Nov 29, 2004

Shticky Schnitzler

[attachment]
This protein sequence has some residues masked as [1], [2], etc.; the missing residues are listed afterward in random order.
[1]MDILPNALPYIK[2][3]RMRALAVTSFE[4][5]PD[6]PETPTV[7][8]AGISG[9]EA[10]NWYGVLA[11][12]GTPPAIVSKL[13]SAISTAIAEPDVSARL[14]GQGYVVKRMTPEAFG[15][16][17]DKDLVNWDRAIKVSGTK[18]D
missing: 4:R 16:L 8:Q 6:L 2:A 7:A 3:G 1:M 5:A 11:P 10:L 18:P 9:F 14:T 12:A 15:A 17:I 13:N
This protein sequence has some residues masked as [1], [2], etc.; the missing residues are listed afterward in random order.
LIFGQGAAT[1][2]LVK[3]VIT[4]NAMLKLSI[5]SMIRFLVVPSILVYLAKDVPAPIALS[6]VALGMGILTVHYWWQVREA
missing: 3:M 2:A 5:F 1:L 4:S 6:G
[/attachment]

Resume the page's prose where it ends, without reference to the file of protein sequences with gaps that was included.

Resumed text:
Critics turned in admiring but variously quibbling reviews for writer/director L. Flint Esquerra’s adaptation Schnitzler’s tale of a serial womanizer, Anatol at Hollywood’s Met Theatre, which Esquerra sets in a boxing ring and re-titles ANATOL VS.. The LA Weekly’s Deborah Klugman found the tweaking “delightfully unpredictable” and Esquerra’s staging “effective” at bringing forht “the piece’s existential humor.” And while Back Stage West’s Jeff Favre acknowledged that “audiences unfamiliar with the original text won't be able to appreciate Esquerra's handiwork on a deeper level,” he praised an “intelligent, easily accessible script and sharp direction, performed by a captivating cast” making a “mostly lighthearted 75-minute battle of the sexes.” Not so fast, countered the Times’ Philip Brandes: He gave Esquerra points for “follow[ing] his predecessor's lead in structural experimentation” and “preserving Schnitzler's unsentimental clarity,” but found the boxing conceit “an uneasy graft that clashes with the original source,” most markedly in its clear sympathies for Anatol’s female marks, but also in the way its “heavy-handed antics” overwhelm the “subtlety of Schnitzler's trenchant psychological insights.” All the critics praised Lisa Welti, who plays all of Anatol’s lovers, as “impressive” and “chameleon-like.” For myself, I have fond memories of Jessica Kubzansky’s staging of the Schnitzler original for Buffalo Nights Theatre Company at the Powerhouse Theatre in 2001, in which the unlikely Kevin Weisman made the lead character his own in a way that suggested a more virile, and more existentially despairing, Woody Allen.

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